Richard Lewis' life neurotic 

If Richard Lewis has learned anything about his colorful life, it’s that it’s best to just embrace his neuroses.

“I have a myriad of them, of which I take great pride in,” Lewis moans before adding, “And … I’m in a mood today …”

Well, when is he not?

Actually, the acclaimed comic’s fans wouldn’t have it any other way, which should make Lewis’ stand-up gig Thursday through Sunday at Cobb’s Comedy Club in The City something to truly savor.

But lately, Lewis appears to be standing out for more than just his angst.

Now in his sixties, the comic has longevity on his side — a rare thing — and all the perks that come along with it, particularly wisdom and perspective.

This is, after all, a man who stormed the comedy scene in the 1970s and ’80s, connected with giants like Lenny Bruce and Mel Brooks, rose to stardom, surprised critics while turning heads in the sitcom “Anything But Love” and, in the last decade, still managed to garner more fans alongside Larry David in “Curb Your Enthusiasm.”

Look around, though, and you’d be hard-pressed to find that many comics today with the same kind of artistic integrity Lewis has running through his comedic veins.

“If I can’t be totally honest then I wouldn’t go on, and I would quit this part of the arts,” Lewis quips. “And yet I’m so grateful that people still come to see me and get a kick out of my multitude of dysfunctions.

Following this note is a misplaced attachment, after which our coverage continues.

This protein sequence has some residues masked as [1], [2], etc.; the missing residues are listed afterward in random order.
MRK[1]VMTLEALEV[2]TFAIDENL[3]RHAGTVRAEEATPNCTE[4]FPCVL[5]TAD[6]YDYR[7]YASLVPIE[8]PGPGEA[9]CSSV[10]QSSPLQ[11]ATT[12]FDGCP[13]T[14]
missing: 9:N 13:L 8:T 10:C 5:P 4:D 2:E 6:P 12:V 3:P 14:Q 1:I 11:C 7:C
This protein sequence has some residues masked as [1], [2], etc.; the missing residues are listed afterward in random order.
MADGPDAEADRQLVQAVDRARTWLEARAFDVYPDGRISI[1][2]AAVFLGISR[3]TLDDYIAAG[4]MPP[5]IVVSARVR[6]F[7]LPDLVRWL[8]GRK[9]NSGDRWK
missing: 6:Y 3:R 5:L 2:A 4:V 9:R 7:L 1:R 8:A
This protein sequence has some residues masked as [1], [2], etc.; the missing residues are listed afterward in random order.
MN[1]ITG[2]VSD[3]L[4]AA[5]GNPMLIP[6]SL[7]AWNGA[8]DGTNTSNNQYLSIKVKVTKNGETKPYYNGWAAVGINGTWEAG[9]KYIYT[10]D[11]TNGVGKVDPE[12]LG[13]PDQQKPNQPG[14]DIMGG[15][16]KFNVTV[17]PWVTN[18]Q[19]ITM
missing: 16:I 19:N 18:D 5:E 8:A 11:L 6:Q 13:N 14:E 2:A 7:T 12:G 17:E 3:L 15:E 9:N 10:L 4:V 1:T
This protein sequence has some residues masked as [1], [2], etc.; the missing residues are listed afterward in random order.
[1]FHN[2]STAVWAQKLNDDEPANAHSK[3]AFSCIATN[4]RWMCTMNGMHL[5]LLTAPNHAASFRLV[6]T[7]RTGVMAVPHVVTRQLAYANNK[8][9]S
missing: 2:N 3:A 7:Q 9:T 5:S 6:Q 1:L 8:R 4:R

“I don’t have an act,” he says, “I just have a life and I do it onstage.”

These days, life is full. He talks about wife Joyce Lapinsky, with whom he experiences a tight bond, and then sobriety, before fretting over being a pack rat.

Eventually, it all comes back to the neuroses.

“I wear them as a badge of honor in a way, and they never really, really go away,” Lewis notes. “They’ll always be this cloak in my closet; numerous cloaks of insecurities and dysfunctions and fears and phobias. I mean, I’m not a basket case — if I ran amok, it would be like a Kafka novel, so getting out onstage is probably the happiest I am in life.

“That hour or so onstage … if the audience is with me and they’re willing to go along on my ride, man, is that bliss.”

Richard Lewis

Cobb’s Comedy Club, 915 Columbus Ave., San Francisco
When: 8 p.m. Thursday and Sunday; 8 and 10:15 p.m. Friday-Saturday
Tickets: $20.50 to $23.50
Contact: (415) 928-4320,

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Staff Report

Staff Report

A daily newspaper covering San Francisco, San Mateo County and serving Alameda, Marin and Santa Clara counties.
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